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Book Full text available online for free

The PEdDS project: disabled social work students and placements

Authors:
WRAY Jane, et al
Publisher:
University of Hull
Publication year:
2005
Pagination:
133p.
Place of publication:
Hull

The PEdDS (Professional Education and Disability Support) project explored the experiences of disabled students in placements in order to inform and produce best practice guidance in this area. Social work was chosen as the key discipline to investigate as it has had a long association with anti-discriminatory and inclusive practices. The aims of the PEdDS research were: to explore the barriers and opportunities for disabled social work students on placement; and to gather examples of good practice through the views, perspectives and experiences of disabled social work students and staff about supporting disabled students on placement.

Book Full text available online for free

Crossing the boundaries: how training can improve joint working

Author:
ROYAL ASSOCIATION FOR DISABILITY AND REHABILITATION
Publisher:
Royal Association for Disability and Rehabilitation
Publication year:
2002
Pagination:
44p.
Place of publication:
London

In the current climate where working in partnership is both encouraged and expected, training plays an important part in this process.The aim of this good practice guide is to show how training can improve joint working, to show the benefits there will be for both service providers and people receiving services, and to give examples of good practice. The guide looks at what ‘works well’ particularly from the viewpoint of disabled people. It also covers what causes problems and what could be done to address these. Its intention is to encourage service providers and trainers to think about how training can improve joint working and to take action to put thought into effect.

Book Full text available online for free

Closing the disability and employment gap: a case study report

Author:
VOLUNTARY ORGANISATIONS DISABILITY GROUP
Publisher:
Voluntary Organisations Disability Group
Publication year:
2016
Pagination:
20
Place of publication:
London

In response to the recent green paper on work, health and disability, this report outlines some practical solutions to closing the disability employment gap. It highlights why it is important that action is taken now and the looks at the challenges that could undermine these aims. These include austerity measures and changes to specialist employment policy. The report then presents three brief examples of successful employment and training schemes delivered by specialist disability organisations. They cover the areas of: supported employment schemes and social enterprise; disability organisations leading by example and employing disabled people; and supported internships and specialist further education. The report includes recommendations for government, employers and care providers to boost employment for working-age disabled people. (Edited publisher abstract)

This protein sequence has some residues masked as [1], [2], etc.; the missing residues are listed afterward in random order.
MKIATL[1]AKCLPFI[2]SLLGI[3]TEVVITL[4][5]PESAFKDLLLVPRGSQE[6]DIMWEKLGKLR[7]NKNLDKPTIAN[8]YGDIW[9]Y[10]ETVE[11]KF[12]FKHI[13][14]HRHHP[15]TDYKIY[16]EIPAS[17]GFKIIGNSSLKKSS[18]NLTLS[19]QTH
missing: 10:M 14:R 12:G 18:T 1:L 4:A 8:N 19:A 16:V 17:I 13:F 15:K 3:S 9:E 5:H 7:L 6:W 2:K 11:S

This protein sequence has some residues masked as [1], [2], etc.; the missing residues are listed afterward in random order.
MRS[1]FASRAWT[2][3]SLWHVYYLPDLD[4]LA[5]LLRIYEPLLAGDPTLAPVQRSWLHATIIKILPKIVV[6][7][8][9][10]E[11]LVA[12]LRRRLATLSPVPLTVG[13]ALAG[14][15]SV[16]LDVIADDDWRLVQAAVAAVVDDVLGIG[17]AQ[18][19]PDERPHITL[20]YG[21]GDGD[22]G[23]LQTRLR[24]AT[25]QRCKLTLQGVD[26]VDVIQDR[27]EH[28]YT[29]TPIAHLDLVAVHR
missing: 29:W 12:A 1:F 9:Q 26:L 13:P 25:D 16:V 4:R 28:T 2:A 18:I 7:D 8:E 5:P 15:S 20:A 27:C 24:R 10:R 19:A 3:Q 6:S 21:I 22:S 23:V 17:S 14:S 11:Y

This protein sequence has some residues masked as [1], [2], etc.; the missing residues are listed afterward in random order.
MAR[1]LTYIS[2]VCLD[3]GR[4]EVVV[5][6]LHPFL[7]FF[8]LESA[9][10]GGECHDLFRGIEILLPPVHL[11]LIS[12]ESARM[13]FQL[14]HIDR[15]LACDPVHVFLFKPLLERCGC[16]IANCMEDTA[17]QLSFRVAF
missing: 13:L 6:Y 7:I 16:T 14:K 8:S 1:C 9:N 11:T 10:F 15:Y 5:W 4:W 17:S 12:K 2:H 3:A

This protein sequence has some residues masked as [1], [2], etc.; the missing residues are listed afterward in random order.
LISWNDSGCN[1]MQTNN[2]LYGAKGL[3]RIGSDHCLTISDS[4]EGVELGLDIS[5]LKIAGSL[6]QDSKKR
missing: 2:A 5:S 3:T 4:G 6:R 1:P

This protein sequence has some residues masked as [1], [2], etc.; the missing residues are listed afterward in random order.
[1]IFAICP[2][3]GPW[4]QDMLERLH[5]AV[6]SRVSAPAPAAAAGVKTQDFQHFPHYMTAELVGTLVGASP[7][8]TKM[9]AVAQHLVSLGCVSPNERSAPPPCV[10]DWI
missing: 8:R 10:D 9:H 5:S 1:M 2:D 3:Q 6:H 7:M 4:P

Journal article Full text available online for free

MS: challenges and strategies

Authors:
EVERINGTON Shanta, BLOOMFIELD Jo
Journal article citation:
Disability, Pregnancy and Parenthood International, 67, Winter 2009, pp.4-5.
Publisher:
National Centre for Disabled Parents

Jo Bloomfield, a mother with MS, from Bedford, UK talks about some of the challenges of parenting with multiple sclerosis (MS) and about her experiences of accessing her sons’ school as a disabled parent.

Book Full text available online for free

Carers and Disabled Children Act 2000 and Carers (Equal Opportunities) Act 2004: carers and people with parental responsibility for disabled children: combined draft policy guidance

Author:
GREAT BRITAIN. Department of Health
Publisher:
Great Britain. Department of Health
Publication year:
2005
Pagination:
28p.
Place of publication:
London

The Carers and Disabled Children Act 2000 (“the 2000 Act”) enables local authorities to offer carers support. Services to carers are not defined in the Act, and the local authority may provide any services which, in their view, will support the carer in their caring role.. The Carers (Equal Opportunities) Act 2004 (“the 2004 Act”) seeks to give carers more choice and better opportunities to lead a more fulfilling life by ensuring that carers receive information about their rights under the 2000 Act. The aim of this policy guidance (which is issued under section 7(1) of the local authority Social Services Act 1970 is to set out the Government’s view of the issues for local authorities in carrying on their functions under the 2000 and 2004 Act as they affect:  carers who provide or intend to provide a substantial amount of care on a regular basis for another individual aged 18 or over; people with parental responsibility for a disabled child who provide or intend to provide a substantial amount of care on a regular basis for the child.